4. Evaluates income and expense data of non-custodial parent to determine support capability; enters data into the computer to determine payment amounts and interest; calculates arrearage amounts involving foster care cases; prepares case summaries, statistical and financial reports; compiles, processes, and checks various accounting records pertinent to a case; reviews and monitors assigned cases to ensure support obligations are being met and individuals are in compliance with court orders; recommends case closures.
5. Utilizes the computer system to input or access case data to initiate actions, maintain history of actions taken, monitor payments, and prepare correspondence, reports, and legal documents.
3. May develop and conduct training for staff in work procedures, methods, and in the use of the automated system.
4. May act as lead worker for lower-level staff, including delegating and reviewing work and providing input on performance evaluations; may also perform supervisory duties in the absence of the Child Support Officer, Supervising.


1. One year of journey-level experience conducting financial evaluations or investigations that included a minimum of six months as a Child Support Officer II; or,
2. a combination of training, education, and experience that is equivalent to the employment standard listed above and that provides the required knowledge and abilities.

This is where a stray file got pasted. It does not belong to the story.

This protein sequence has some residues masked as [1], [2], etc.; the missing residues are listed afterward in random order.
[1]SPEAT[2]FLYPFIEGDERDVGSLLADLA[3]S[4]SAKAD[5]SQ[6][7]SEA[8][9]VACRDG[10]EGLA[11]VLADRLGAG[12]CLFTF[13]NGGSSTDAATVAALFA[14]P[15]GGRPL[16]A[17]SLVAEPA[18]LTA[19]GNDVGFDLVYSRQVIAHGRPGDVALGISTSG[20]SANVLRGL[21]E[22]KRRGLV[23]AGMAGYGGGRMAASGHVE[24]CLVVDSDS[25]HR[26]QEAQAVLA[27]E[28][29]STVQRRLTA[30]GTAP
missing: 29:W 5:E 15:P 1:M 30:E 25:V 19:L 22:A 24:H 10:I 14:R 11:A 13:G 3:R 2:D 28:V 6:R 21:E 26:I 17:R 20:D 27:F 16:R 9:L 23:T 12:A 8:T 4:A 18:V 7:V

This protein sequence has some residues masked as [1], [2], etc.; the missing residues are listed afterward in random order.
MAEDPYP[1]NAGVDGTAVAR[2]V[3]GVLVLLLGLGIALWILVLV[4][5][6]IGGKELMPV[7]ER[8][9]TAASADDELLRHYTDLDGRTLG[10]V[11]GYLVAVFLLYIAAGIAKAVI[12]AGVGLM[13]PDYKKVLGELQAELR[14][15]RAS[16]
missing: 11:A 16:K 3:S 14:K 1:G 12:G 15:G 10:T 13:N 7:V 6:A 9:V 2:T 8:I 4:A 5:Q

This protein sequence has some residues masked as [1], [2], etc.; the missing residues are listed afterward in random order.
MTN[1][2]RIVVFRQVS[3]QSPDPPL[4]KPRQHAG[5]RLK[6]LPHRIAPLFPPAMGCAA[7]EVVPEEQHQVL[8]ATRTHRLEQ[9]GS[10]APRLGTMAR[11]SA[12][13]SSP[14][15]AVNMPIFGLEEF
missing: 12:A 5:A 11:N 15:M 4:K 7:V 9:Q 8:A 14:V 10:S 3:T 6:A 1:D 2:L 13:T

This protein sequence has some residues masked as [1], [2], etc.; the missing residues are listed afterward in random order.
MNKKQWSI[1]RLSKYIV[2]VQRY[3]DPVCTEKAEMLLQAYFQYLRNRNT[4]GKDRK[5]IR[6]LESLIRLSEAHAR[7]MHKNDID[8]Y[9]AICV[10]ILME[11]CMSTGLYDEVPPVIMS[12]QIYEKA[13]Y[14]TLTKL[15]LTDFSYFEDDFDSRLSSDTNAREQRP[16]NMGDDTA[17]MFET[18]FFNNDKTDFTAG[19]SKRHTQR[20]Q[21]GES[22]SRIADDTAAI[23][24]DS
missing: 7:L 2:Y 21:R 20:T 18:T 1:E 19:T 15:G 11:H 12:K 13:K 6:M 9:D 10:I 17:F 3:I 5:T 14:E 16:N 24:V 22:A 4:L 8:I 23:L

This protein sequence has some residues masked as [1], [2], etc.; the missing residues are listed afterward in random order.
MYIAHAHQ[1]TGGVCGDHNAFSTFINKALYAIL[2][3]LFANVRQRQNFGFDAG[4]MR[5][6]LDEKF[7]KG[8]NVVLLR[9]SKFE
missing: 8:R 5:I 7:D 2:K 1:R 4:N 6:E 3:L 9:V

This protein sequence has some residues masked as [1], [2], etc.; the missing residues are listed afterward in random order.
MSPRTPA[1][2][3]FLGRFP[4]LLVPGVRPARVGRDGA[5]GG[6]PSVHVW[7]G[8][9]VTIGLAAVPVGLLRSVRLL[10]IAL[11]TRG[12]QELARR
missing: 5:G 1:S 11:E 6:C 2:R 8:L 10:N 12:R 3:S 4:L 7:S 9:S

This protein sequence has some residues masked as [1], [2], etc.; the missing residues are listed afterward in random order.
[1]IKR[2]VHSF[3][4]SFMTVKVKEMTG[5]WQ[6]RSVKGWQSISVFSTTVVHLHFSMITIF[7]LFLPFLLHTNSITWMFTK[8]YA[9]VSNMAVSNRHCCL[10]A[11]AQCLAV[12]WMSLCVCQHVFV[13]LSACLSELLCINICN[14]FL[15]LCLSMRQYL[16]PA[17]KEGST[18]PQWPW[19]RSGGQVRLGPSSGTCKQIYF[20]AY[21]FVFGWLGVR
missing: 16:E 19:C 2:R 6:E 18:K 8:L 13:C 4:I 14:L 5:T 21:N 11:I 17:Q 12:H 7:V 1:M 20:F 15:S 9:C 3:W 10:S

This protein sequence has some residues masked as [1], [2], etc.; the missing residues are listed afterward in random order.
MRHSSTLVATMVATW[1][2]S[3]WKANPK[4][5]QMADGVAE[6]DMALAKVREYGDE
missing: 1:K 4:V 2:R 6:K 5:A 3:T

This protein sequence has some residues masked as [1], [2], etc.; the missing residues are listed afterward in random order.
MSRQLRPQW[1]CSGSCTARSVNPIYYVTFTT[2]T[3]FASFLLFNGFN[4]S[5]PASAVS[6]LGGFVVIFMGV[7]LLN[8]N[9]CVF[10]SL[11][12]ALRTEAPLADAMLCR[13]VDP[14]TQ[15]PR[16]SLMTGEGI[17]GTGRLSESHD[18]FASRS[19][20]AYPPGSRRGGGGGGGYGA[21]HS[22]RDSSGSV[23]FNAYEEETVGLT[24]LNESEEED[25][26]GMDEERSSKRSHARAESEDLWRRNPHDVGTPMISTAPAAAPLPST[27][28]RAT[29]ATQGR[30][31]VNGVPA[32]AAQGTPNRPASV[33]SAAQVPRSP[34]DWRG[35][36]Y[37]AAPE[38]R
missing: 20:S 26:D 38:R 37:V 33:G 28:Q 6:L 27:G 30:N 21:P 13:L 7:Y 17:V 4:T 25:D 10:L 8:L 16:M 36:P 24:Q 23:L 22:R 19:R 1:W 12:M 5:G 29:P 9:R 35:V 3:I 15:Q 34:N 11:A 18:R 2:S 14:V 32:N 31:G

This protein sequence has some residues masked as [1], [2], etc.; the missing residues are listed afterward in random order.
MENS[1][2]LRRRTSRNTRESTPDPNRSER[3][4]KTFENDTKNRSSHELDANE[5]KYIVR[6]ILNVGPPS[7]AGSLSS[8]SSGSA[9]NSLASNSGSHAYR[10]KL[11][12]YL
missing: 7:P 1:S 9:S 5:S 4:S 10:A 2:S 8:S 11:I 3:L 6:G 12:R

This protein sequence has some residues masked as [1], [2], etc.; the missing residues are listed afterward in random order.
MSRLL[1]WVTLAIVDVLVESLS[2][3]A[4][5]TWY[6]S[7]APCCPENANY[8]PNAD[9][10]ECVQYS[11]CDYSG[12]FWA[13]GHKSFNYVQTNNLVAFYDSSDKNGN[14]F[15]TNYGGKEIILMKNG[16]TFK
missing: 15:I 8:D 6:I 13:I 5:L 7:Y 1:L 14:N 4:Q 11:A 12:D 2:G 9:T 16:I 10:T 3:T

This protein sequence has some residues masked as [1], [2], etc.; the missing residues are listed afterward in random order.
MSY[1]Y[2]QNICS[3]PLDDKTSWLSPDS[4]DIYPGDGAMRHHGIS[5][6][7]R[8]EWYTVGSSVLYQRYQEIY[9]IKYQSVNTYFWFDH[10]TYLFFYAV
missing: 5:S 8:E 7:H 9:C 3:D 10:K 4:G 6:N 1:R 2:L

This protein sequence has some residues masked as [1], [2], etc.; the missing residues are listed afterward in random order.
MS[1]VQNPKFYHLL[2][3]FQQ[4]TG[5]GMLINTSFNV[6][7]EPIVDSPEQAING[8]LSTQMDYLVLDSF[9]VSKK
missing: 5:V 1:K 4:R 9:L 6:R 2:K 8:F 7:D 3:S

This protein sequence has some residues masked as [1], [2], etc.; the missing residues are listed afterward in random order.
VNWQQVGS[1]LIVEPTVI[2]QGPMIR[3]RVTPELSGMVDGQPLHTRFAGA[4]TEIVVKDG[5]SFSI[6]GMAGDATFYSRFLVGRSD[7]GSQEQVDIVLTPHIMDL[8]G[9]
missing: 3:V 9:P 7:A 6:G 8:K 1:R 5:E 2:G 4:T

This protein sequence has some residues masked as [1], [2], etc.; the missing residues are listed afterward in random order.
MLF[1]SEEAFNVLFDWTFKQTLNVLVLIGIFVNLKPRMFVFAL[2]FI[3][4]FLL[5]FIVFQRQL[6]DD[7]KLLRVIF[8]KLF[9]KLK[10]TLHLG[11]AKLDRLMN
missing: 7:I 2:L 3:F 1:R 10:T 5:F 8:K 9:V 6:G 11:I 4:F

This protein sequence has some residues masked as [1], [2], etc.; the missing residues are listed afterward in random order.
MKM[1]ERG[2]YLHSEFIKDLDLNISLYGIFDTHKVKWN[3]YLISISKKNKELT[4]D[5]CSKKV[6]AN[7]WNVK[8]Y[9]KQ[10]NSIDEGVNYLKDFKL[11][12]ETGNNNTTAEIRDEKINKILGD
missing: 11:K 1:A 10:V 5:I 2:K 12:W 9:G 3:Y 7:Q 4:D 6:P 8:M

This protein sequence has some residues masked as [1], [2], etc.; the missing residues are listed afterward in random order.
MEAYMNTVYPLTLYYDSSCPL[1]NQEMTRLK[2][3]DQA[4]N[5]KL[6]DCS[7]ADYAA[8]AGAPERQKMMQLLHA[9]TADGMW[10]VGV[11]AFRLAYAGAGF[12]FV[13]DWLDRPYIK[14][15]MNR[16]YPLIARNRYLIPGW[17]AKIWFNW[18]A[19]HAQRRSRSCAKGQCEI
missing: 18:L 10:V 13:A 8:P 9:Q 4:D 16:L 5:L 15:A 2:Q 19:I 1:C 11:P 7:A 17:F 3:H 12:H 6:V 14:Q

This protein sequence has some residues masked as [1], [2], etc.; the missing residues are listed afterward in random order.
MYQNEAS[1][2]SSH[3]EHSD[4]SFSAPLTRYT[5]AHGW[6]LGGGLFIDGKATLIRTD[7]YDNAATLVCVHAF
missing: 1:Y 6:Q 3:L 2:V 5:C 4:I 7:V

Possession of a bachelor's degree in a related field, such as accounting, public or business administration, sociology, or psychology is desirable and may be substituted for up to six months of the required experience conducting financial evaluations or investigations. A bachelor's degree may not be substituted for the required experience as a Child Support Officer II.

Knowledge of: federal, state, and local laws governing child support actions; interviewing, skiptracing, and collections methods and techniques; public relations; report writing; sources used to locate individuals and/or assets; legal enforcement remedies; legal terminology and legal document processing; office and recordkeeping procedures; computer operations; basic arithmetic; accounting practices and procedures; English usage, grammar, and spelling.

Ability to: interpret and apply federal, state, and local laws governing child support actions; research and extract factual information; analyze and interpret information, develop conclusions, formulate strategies, and make recommendations; negotiate and obtain cooperation from the public, agencies, and organizations; work under pressure or in stressful situations; exercise tact, diplomacy, and independent judgment; explain technical information to the public, agencies, and organizations; communicate with a wide range of people; elicit information from hostile and/or uncooperative clients; compile, organize, and document information; prepare statistical, financial, and narrative reports and records; establish and maintain working relationships with co-workers and the public; operate a personal computer; perform arithmetic calculations; identify and meet training needs of line staff; plan, organize, and review the work of staff; maintain confidentiality of information; organize and prioritize work assignments; work independently.